1. I always imagined that reassembly was intrinsic to the challenge! I think I'll refrain from telling my friends that. They are not allowed to do anything else until they have put it back together!! They get my instructions not those on the box!

    2. Aha, very clever. Of course if you set the goal, you can require reassembly! The polite puzzler, of course, always returns the puzzle in the same condition it started in. Easier said than done, though.

    3. Very few of my friends are polite!!!

  3. Instead of "truly solved" in your blog post, how about using the word "mastered"? When your friends come back, you can nod wisely and recite: "Ah ... Grasshopper, I see that you have solved the puzzle, but you have not mastered it. Please try again."

  4. I like it, George! It also likens puzzling to Kung fu!


    I am a master!

  5. Indeed ... puzzling and Kung Fu seem to have similarities. I remember once I was completely stumped on a burr puzzle and asked Brian Pletcher for a hint. He said "You have to do something to it before you begin." In retrospect this statement appears completely useless and circular. The funny thing is that a light bulb went off and I went back to the puzzle and solved it in about 20 seconds! The hint was perfect, but undecipherable to those not "in the know".

    1. I guess you had to hit it!!!

    2. Very good ... you have earned the puzzling black belt!

    3. Only 1st dan. One day I'll be a 7th or 8th dan

  6. Puzzle solution is independent of puzzle understanding. To truly solve a puzzle, you need to solve it. Period.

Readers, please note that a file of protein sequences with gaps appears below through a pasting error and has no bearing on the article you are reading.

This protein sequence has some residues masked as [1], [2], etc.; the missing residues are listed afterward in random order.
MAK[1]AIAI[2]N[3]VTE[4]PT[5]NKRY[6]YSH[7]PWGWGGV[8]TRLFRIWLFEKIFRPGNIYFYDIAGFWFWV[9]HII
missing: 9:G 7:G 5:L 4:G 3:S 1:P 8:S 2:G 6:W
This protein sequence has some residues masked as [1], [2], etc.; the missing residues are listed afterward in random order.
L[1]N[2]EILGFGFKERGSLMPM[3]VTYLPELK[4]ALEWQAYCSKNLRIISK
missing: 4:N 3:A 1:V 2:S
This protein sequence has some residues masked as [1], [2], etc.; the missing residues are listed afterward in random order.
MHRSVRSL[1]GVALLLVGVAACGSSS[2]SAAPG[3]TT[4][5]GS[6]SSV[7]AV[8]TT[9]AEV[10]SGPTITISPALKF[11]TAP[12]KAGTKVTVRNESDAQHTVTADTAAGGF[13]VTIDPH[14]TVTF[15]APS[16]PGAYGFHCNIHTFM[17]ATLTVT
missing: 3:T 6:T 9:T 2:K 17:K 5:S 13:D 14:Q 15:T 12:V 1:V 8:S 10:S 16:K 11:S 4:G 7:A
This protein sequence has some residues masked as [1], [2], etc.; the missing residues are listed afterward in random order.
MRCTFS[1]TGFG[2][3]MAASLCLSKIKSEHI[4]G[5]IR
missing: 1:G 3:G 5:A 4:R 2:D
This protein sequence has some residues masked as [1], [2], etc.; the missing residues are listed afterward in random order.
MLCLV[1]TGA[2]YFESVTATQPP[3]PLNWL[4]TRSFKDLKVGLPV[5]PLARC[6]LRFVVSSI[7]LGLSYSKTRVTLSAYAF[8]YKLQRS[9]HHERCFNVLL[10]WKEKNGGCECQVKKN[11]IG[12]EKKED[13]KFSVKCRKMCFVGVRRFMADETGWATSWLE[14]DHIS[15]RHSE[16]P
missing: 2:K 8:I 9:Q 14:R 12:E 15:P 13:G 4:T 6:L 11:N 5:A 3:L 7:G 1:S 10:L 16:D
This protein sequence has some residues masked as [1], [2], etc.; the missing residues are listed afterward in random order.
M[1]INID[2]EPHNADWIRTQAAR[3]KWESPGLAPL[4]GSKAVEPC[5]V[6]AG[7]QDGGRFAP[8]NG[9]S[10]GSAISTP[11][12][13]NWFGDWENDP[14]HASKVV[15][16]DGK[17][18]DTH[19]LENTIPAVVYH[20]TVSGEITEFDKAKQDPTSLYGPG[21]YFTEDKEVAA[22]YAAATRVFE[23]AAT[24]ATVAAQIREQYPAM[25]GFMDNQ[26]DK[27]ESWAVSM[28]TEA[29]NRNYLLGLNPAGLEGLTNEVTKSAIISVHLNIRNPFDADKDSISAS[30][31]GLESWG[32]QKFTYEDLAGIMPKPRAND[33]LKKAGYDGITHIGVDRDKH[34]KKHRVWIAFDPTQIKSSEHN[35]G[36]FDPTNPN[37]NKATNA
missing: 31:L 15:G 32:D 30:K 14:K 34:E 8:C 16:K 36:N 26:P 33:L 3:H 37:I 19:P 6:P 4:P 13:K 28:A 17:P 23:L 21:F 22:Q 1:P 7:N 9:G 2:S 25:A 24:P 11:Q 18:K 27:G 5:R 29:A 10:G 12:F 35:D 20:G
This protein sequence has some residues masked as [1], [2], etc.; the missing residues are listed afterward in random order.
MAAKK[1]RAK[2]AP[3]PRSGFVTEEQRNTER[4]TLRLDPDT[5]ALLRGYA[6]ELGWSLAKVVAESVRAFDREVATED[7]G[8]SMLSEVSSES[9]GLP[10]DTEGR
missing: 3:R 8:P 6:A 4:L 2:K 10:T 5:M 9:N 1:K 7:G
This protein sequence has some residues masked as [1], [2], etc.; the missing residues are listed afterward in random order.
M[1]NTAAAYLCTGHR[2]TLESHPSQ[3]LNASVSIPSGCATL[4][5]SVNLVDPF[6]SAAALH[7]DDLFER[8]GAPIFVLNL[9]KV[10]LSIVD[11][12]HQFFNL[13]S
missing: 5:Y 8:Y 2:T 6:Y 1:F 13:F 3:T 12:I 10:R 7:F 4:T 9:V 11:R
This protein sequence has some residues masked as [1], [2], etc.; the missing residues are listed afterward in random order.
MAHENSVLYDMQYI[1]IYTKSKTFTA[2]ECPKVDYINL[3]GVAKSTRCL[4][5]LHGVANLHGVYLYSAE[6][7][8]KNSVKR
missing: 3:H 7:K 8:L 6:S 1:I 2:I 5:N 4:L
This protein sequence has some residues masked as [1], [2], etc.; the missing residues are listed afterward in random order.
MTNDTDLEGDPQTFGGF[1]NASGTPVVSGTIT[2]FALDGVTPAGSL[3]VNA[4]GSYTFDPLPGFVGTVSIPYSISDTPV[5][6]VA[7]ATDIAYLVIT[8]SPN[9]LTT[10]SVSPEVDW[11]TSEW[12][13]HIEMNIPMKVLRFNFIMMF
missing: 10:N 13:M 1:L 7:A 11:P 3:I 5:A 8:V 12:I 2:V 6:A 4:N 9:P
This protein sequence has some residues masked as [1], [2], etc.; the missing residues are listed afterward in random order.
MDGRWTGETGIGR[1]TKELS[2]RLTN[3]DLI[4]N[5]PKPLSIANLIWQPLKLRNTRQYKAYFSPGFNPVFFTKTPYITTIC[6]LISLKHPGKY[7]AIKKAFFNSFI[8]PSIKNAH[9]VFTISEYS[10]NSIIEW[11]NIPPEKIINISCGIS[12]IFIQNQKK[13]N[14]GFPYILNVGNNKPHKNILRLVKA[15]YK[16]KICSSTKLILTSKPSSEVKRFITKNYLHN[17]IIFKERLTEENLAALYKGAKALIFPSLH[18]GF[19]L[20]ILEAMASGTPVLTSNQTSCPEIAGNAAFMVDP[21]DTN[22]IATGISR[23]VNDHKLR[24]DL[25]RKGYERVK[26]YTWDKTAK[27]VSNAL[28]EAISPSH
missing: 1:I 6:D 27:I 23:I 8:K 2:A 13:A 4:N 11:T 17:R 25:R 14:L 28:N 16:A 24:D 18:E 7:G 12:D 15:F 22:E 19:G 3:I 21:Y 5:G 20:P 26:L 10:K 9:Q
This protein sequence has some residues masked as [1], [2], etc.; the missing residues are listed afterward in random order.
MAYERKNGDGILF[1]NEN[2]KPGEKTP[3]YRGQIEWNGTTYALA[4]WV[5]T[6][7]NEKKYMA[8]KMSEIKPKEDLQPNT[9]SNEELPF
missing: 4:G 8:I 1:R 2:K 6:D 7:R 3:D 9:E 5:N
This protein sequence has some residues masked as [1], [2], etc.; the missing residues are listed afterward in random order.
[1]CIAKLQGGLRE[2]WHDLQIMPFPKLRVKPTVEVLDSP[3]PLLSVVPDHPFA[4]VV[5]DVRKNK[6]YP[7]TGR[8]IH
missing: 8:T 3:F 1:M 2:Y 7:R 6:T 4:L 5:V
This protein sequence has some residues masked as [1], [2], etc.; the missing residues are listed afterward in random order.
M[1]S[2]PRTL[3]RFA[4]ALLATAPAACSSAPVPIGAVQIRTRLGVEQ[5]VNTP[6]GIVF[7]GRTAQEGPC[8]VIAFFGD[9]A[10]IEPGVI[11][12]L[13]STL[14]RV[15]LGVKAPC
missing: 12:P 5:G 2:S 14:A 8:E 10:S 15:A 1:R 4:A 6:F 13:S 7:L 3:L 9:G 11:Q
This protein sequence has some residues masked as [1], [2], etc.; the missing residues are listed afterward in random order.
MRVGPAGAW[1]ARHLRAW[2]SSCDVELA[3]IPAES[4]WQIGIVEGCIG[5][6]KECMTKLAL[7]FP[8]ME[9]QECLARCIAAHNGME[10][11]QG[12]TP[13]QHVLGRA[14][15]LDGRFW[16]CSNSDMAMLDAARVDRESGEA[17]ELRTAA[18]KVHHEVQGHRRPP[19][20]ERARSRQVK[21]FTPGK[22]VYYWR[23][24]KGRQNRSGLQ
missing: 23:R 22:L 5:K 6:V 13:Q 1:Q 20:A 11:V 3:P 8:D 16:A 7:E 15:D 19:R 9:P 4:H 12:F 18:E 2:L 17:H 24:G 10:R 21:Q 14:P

To truly understand a puzzle...that involves complete mastery. Get the terms straight, and you're good

    1. I guess it is just semantics but as a puzzler hoping to achieve true professional status, I always would wish to achieve true mastery!

    2. I received this puzzle (by a different manufacturer to the one reviewed) as a surprise gift from a thoughtful relative for Christmas. The first thing I did was check here and after reading Kevin's excellent (as always) review I couldn't wait to get cracking. After fiddling with it on-and-off during the last week, plus at least the same amount of time thinking about it, I manged to free the loop and re-set it this evening. Unfortunately, as Kevin says in his review, its method is still as clear as mud and I'm still baffled by it - there was no "lightbulb moment" and I can still find myself stumped while fiddling with it. I'm determined to understand it though and will continue fiddling until eureka dawns. Thanks again for another fantastic review.

    3. Keep at it Geraint! I had to do it quite a few times. There was never a lightbulb moment with this one but more of a progressive understanding - it's as good a feeling as the aha moment but slower!



Related Posts Plugin for WordPress, Blogger...